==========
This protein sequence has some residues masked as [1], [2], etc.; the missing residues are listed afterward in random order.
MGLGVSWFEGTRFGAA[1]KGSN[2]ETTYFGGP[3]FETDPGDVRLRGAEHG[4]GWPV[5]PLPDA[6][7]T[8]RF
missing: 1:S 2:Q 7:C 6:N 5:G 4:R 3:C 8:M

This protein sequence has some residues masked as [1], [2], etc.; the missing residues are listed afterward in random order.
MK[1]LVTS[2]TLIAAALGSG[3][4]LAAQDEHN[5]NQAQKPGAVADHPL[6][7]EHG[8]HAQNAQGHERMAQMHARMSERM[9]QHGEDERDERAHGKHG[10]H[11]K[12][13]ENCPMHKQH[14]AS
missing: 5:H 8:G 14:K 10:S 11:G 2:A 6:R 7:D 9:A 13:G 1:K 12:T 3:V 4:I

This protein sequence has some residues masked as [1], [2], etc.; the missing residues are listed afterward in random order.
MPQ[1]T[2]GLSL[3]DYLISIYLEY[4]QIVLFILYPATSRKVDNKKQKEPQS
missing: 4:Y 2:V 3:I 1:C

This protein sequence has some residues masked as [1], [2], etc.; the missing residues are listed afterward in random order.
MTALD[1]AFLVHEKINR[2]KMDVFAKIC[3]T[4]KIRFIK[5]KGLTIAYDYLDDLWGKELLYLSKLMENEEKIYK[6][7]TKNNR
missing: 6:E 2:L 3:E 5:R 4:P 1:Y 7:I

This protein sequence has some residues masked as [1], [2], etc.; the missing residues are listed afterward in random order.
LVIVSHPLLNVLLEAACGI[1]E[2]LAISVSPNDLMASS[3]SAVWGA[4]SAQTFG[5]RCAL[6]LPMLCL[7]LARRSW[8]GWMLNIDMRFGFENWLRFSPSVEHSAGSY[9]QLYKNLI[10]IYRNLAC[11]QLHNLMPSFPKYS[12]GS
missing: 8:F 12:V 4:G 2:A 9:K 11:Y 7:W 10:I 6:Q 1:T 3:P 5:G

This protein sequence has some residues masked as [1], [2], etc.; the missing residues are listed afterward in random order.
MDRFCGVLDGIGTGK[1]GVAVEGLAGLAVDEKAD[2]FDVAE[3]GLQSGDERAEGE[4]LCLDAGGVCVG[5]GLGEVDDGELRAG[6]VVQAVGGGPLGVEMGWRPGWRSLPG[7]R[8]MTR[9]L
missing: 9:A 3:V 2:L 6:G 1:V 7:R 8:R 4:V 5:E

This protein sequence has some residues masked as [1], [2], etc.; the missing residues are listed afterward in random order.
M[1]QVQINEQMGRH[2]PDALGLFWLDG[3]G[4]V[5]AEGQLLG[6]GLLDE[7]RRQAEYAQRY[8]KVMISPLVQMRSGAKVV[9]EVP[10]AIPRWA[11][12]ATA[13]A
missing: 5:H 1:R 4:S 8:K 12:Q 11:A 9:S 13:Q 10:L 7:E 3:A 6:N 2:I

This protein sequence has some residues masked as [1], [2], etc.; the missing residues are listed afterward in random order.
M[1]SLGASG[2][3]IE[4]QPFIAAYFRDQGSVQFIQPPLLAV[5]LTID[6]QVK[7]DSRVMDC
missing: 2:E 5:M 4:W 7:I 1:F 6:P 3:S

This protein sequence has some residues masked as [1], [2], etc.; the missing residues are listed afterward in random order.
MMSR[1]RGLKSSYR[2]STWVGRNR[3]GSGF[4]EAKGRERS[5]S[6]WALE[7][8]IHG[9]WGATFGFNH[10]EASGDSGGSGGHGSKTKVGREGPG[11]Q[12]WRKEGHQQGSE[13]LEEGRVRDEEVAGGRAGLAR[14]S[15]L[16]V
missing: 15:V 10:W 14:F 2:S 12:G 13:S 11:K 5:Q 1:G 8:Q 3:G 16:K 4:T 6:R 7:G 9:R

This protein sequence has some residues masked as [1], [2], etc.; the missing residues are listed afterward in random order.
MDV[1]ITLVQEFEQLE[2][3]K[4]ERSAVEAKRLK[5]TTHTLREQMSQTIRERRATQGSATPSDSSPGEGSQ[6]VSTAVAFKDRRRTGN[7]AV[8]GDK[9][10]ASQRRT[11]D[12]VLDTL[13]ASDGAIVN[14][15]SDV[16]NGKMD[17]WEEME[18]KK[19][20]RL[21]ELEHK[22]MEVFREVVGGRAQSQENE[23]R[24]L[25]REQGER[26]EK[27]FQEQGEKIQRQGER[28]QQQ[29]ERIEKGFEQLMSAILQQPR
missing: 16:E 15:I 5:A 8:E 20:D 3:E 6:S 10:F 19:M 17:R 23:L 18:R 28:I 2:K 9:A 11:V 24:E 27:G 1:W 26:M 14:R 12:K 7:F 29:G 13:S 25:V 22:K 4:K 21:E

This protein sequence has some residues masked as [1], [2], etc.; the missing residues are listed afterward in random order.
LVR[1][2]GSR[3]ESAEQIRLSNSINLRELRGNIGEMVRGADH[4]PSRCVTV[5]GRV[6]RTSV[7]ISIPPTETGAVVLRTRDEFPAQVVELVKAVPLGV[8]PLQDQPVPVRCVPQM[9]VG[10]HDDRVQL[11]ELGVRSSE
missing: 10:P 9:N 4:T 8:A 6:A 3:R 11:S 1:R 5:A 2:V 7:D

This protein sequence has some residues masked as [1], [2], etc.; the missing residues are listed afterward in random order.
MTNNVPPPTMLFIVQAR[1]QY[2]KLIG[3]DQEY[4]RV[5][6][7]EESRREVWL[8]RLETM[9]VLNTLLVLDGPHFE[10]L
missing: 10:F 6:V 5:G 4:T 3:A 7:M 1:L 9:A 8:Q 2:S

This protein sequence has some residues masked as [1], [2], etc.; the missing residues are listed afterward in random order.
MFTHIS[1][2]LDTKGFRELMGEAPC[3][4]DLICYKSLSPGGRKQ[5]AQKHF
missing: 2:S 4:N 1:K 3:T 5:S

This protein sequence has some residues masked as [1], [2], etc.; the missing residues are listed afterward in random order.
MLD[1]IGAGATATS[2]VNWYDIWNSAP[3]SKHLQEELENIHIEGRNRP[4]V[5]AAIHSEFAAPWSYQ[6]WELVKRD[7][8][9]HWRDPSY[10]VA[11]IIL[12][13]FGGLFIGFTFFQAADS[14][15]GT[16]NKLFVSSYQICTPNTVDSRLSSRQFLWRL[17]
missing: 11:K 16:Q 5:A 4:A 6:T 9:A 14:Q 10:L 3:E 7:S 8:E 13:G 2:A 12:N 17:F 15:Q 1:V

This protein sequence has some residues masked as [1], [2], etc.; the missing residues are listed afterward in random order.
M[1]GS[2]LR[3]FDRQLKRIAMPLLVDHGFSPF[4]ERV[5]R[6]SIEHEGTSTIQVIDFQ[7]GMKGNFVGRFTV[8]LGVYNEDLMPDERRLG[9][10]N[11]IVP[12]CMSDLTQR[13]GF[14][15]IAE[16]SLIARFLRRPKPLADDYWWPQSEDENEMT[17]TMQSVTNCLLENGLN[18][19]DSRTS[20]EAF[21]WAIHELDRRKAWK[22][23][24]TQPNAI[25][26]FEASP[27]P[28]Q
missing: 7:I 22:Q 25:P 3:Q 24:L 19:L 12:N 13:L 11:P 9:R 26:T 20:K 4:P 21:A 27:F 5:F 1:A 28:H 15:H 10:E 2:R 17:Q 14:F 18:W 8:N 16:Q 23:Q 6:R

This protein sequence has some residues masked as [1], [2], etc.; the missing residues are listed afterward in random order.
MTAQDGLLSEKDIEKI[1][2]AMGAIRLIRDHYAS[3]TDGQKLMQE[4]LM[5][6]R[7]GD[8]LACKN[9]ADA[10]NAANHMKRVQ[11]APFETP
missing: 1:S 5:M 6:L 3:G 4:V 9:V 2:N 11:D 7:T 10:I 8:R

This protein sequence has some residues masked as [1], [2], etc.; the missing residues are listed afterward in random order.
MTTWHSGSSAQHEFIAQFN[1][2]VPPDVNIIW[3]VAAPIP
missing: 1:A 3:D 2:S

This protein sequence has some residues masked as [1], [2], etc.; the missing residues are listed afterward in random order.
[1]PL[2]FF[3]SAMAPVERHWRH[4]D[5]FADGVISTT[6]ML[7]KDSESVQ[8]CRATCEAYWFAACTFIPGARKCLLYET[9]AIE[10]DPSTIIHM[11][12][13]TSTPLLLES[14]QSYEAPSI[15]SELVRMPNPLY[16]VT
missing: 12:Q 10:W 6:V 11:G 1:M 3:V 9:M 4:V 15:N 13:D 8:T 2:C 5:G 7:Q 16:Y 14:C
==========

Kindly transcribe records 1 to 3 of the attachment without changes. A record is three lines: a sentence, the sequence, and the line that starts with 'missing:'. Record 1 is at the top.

This protein sequence has some residues masked as [1], [2], etc.; the missing residues are listed afterward in random order.
MGLGVSWFEGTRFGAA[1]KGSN[2]ETTYFGGP[3]FETDPGDVRLRGAEHG[4]GWPV[5]PLPDA[6][7]T[8]RF
missing: 1:S 2:Q 7:C 6:N 5:G 4:R 3:C 8:M

This protein sequence has some residues masked as [1], [2], etc.; the missing residues are listed afterward in random order.
MK[1]LVTS[2]TLIAAALGSG[3][4]LAAQDEHN[5]NQAQKPGAVADHPL[6][7]EHG[8]HAQNAQGHERMAQMHARMSERM[9]QHGEDERDERAHGKHG[10]H[11]K[12][13]ENCPMHKQH[14]AS
missing: 5:H 8:G 14:K 10:S 11:G 2:A 6:R 7:D 9:A 13:G 1:K 12:T 3:V 4:I

This protein sequence has some residues masked as [1], [2], etc.; the missing residues are listed afterward in random order.
MPQ[1]T[2]GLSL[3]DYLISIYLEY[4]QIVLFILYPATSRKVDNKKQKEPQS
missing: 4:Y 2:V 3:I 1:C